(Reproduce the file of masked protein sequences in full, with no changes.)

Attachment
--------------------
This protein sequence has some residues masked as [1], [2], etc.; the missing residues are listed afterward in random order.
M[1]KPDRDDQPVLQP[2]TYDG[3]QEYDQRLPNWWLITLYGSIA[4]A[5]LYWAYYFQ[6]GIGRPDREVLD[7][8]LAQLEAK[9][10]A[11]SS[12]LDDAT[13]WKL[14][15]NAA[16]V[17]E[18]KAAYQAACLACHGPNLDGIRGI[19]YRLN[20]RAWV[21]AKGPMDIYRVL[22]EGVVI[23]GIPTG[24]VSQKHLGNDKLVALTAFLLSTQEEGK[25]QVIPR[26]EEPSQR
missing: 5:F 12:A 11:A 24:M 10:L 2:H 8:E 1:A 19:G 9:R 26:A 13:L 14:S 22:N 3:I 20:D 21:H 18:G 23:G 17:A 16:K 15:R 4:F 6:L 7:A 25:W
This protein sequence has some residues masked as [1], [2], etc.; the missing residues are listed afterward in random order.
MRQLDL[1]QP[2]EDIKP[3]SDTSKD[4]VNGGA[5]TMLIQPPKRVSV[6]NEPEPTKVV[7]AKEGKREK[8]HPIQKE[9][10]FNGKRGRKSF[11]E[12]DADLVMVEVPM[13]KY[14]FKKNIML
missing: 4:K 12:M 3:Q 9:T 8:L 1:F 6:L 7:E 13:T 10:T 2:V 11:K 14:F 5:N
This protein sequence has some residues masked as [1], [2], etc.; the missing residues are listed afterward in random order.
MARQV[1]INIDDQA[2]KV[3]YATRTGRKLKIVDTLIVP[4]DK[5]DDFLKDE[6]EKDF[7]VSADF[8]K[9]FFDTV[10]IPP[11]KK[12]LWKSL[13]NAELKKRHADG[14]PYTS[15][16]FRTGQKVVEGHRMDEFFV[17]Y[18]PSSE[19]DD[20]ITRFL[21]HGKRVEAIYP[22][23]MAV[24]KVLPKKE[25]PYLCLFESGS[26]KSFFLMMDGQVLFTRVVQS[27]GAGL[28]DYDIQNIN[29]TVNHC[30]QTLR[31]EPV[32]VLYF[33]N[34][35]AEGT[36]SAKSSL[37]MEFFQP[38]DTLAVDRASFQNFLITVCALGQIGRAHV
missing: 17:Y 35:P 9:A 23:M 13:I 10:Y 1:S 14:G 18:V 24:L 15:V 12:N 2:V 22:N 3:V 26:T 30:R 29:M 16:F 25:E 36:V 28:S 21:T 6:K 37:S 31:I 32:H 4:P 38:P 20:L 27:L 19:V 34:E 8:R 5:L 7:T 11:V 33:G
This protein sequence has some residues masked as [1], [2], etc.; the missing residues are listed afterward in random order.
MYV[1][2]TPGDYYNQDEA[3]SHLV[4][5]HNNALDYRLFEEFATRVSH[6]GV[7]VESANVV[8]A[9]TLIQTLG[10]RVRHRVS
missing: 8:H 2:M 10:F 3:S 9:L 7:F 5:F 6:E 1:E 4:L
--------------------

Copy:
This protein sequence has some residues masked as [1], [2], etc.; the missing residues are listed afterward in random order.
M[1]KPDRDDQPVLQP[2]TYDG[3]QEYDQRLPNWWLITLYGSIA[4]A[5]LYWAYYFQ[6]GIGRPDREVLD[7][8]LAQLEAK[9][10]A[11]SS[12]LDDAT[13]WKL[14][15]NAA[16]V[17]E[18]KAAYQAACLACHGPNLDGIRGI[19]YRLN[20]RAWV[21]AKGPMDIYRVL[22]EGVVI[23]GIPTG[24]VSQKHLGNDKLVALTAFLLSTQEEGK[25]QVIPR[26]EEPSQR
missing: 5:F 12:A 11:A 24:M 10:L 2:H 8:E 1:A 19:G 9:R 26:A 13:L 14:S 22:N 3:I 20:D 21:H 18:G 23:G 17:A 16:K 15:R 4:F 6:L 7:A 25:W
This protein sequence has some residues masked as [1], [2], etc.; the missing residues are listed afterward in random order.
MRQLDL[1]QP[2]EDIKP[3]SDTSKD[4]VNGGA[5]TMLIQPPKRVSV[6]NEPEPTKVV[7]AKEGKREK[8]HPIQKE[9][10]FNGKRGRKSF[11]E[12]DADLVMVEVPM[13]KY[14]FKKNIML
missing: 4:K 12:M 3:Q 9:T 8:L 1:F 6:L 7:E 13:T 10:T 2:V 11:K 14:F 5:N
This protein sequence has some residues masked as [1], [2], etc.; the missing residues are listed afterward in random order.
MARQV[1]INIDDQA[2]KV[3]YATRTGRKLKIVDTLIVP[4]DK[5]DDFLKDE[6]EKDF[7]VSADF[8]K[9]FFDTV[10]IPP[11]KK[12]LWKSL[13]NAELKKRHADG[14]PYTS[15][16]FRTGQKVVEGHRMDEFFV[17]Y[18]PSSE[19]DD[20]ITRFL[21]HGKRVEAIYP[22][23]MAV[24]KVLPKKE[25]PYLCLFESGS[26]KSFFLMMDGQVLFTRVVQS[27]GAGL[28]DYDIQNIN[29]TVNHC[30]QTLR[31]EPV[32]VLYF[33]N[34][35]AEGT[36]SAKSSL[37]MEFFQP[38]DTLAVDRASFQNFLITVCALGQIGRAHV
missing: 17:Y 35:P 9:A 23:M 13:I 10:Y 1:S 14:G 18:V 24:L 15:V 12:N 2:V 22:N 3:V 26:T 30:R 29:M 16:F 25:E 36:V 28:S 21:T 6:K 37:S 31:I 32:H 4:P 38:P 20:L 27:L 19:V 34:E 8:R 5:L 7:T 11:V 33:G
This protein sequence has some residues masked as [1], [2], etc.; the missing residues are listed afterward in random order.
MYV[1][2]TPGDYYNQDEA[3]SHLV[4][5]HNNALDYRLFEEFATRVSH[6]GV[7]VESANVV[8]A[9]TLIQTLG[10]RVRHRVS
missing: 8:H 2:M 10:F 3:S 9:L 7:F 5:F 6:E 1:E 4:L